Please join us for the How to Get it Done conference on April 22! How To Get It Done: Where Legal Power Meets People Power is a student-organized conference designed to connect law students, activists, and members of the Boston community, to share knowledge, strategize together, and develop the skills needed to take action. Our programming is based on the expertise and perspectives of those who have lived experiences central to the issues we are most concerned with today. Register Here. Read on to find out more about what will be featured at the conference!
How To Get It Done will feature:
- Panel discussions featuring activists and subject matter experts to help participants understand some of today’s pressing social issues.
- Identity-based caucusing to create spaces for folks from similar backgrounds and identities to share their experiences and figure out how to work together well.
- Trainings designed to help participants leave with a clear understanding of how they can organize to Get It Done.
- A healing space for participants looking to decompress and tap into their inner selves.
- How To Get It Done will convene at Dockser Hall on the campus of Northeastern University on April 22, 2017, beginning at 8:45am.
How To Get It Done will convene at Dockser Hall on the campus of Northeastern University on April 22, 2017, beginning at 8:45am, and is open to the public.
By Miranda ’19
If I told you 1L isn’t hard, I would be lying. Throughout 1L you are almost always battling stress, insecurities, competition, frustration and challenges. You may feel overwhelmed, inadequate, overworked and just plain confused. It can be easy to get wrapped up in negativity during 1L. A place with high demands, a new learning system, and extremely intelligent colleagues isn’t something one can process lightly. But trust me when I say that once you learn to listen to yourself over others, a surprising majority of your stress can disappear. You’ll want to learn this lesson before beginning the opportunistic adventure we call 1L.
by Patricia ’19
When my friend recently asked me to tag along for a networking event at a Boston law firm, I immediately said yes. Shortly after, however, I started to doubt everything under the sun and began psyching myself out of going—I didn’t have the right clothes, I needed to do homework, I should just go next time, etc. But even while half of my brain was shouting “No!” the other part was encouraging me to step out of my comfort zone and do something that might be essential to my future career. I decided to go. Read on to find out what I learned:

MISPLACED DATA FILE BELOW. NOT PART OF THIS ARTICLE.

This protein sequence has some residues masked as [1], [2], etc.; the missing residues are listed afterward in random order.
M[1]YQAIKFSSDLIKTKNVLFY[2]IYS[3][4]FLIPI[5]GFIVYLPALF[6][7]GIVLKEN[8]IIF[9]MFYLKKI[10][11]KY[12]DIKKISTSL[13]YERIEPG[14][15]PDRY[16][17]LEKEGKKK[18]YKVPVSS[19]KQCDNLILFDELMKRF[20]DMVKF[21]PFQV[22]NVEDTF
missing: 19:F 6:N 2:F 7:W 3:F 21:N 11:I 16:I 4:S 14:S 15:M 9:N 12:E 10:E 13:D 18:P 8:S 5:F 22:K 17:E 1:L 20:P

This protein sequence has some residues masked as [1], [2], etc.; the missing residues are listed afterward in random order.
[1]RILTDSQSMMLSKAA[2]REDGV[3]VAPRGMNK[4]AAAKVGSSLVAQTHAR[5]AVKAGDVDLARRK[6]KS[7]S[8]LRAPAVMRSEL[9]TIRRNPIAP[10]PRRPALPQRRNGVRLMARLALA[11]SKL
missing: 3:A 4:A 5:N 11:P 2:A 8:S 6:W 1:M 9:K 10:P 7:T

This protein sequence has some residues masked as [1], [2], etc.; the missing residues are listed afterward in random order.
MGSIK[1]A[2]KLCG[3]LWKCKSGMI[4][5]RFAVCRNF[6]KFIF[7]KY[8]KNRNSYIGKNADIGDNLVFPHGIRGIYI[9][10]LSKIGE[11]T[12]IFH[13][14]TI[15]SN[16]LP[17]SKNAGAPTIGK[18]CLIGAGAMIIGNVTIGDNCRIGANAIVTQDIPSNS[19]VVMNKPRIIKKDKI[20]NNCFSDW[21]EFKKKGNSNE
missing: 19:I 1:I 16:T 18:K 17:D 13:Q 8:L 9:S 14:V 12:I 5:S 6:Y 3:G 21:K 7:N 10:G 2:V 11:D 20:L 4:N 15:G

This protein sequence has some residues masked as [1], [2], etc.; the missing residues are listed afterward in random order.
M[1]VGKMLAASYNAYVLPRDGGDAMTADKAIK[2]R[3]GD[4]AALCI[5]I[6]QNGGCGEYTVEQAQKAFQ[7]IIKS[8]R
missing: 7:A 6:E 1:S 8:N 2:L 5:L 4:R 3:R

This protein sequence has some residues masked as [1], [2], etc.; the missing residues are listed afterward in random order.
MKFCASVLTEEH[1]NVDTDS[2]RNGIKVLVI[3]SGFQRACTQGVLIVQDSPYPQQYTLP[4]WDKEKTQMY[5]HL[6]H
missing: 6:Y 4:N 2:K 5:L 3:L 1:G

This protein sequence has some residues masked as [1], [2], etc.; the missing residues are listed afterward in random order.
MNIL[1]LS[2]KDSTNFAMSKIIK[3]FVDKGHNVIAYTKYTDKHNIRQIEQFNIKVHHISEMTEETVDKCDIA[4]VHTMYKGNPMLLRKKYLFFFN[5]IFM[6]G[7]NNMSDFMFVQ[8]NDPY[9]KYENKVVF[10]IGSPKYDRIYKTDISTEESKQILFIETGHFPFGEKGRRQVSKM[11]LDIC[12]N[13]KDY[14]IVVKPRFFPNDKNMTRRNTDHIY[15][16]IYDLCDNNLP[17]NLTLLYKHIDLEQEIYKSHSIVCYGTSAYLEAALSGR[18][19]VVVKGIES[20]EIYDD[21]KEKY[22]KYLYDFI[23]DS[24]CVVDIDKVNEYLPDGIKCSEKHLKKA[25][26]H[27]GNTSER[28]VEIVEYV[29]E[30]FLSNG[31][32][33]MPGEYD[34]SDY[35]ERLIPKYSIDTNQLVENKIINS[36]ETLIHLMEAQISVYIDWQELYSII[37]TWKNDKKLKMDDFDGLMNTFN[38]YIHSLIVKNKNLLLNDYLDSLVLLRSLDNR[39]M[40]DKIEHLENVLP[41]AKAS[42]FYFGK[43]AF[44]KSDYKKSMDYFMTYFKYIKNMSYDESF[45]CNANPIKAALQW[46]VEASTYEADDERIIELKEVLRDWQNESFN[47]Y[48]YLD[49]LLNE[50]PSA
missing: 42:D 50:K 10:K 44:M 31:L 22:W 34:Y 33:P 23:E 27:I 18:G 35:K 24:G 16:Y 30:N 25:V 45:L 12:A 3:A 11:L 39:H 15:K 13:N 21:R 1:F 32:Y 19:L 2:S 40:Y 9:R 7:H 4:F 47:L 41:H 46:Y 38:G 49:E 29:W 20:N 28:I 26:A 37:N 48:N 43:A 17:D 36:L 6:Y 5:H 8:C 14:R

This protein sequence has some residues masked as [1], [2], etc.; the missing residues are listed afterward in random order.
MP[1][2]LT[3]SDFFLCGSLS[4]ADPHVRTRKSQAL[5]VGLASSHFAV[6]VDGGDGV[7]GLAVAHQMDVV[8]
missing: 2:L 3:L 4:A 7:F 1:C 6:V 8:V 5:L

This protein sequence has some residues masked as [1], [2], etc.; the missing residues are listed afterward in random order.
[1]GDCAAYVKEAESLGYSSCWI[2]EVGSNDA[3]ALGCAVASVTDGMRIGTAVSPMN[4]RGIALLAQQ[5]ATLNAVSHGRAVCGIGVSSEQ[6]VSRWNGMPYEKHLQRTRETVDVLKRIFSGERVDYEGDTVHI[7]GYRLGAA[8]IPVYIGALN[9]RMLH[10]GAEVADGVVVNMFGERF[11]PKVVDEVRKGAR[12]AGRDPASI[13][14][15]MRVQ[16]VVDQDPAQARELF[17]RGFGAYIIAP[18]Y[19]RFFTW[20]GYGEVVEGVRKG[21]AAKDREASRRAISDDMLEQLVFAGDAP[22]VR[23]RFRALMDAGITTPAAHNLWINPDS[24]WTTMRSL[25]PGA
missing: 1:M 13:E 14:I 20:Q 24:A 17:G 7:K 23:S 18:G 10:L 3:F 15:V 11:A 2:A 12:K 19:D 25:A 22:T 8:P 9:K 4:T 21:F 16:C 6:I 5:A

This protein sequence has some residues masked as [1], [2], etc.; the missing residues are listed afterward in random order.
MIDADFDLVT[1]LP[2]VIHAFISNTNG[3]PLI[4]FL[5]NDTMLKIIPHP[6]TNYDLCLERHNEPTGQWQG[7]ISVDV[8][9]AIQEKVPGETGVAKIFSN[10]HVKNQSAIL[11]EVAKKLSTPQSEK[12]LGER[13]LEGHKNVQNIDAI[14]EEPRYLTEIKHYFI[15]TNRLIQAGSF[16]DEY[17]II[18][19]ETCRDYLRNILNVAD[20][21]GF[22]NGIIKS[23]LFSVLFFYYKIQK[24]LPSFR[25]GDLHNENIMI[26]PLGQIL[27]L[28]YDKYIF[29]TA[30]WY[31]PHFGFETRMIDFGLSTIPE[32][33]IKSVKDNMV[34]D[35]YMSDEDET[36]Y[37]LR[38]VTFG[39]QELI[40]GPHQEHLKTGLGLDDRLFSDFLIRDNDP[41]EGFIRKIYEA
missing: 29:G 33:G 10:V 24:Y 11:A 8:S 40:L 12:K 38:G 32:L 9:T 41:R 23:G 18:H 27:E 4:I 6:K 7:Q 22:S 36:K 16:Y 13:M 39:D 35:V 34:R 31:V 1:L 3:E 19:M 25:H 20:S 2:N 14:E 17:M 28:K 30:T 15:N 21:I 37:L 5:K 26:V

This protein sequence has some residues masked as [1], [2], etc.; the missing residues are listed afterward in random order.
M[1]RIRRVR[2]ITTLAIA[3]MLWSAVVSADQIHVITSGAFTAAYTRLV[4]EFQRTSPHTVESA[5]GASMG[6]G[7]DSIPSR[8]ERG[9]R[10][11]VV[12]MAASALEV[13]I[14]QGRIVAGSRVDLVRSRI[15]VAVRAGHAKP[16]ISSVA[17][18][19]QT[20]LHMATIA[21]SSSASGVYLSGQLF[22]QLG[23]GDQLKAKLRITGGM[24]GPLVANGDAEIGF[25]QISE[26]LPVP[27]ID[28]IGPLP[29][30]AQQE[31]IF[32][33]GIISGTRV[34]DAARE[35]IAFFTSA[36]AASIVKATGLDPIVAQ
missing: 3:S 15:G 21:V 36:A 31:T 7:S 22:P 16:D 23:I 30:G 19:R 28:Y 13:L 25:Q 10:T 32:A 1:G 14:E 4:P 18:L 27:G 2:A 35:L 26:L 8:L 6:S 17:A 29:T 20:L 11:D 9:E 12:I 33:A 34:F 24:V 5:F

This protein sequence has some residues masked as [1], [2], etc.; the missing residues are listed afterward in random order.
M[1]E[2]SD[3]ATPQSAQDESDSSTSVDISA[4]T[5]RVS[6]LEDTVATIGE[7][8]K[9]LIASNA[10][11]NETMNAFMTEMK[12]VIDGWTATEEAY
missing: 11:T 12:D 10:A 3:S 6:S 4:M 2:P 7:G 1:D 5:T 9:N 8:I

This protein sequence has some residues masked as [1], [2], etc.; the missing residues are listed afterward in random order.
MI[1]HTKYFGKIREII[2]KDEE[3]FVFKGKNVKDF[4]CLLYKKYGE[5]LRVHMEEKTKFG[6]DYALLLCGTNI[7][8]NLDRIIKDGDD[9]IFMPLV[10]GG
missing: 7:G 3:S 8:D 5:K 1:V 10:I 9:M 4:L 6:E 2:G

By Kevin Murray, Executive Director – Program on Human Rights and the Global Economy (PHRGE)
Alfred Brownell’s wife and children probably never expected to be living in Boston this winter. Nonetheless, in early January Mr. Brownell began work at Northeastern University School of Law (NUSL) as a Visiting Scholar affiliated with the Law School’s, Program on Human Rights and the Global Economy (PHRGE).
A well-known human rights and environmental lawyer in his native Liberia, Brownell has always done work that raised eyebrows. He came of age in a country wracked by not one, but two bloody civil wars. He took a law degree in hopes of being able to do something to address the injustices he saw in his country.
Naomi Bass, Assistant Director, Center for Co-op and Professional Advancement
What is health law? What jobs come to mind when you consider the intersection of law with the delivery of patient care and public health concerns? These are some of the questions that I discuss with NUSL students who are interested in pursuing a career in health law. Many NUSL students are drawn towards opportunities to do public service. In health law, that might entail prosecuting Medicaid fraud, lobbying for the accessibility of health care, representing low-income patients through a Medical-Legal Partnership program, or advocating for improvements in environmental conditions that are harmful to public health.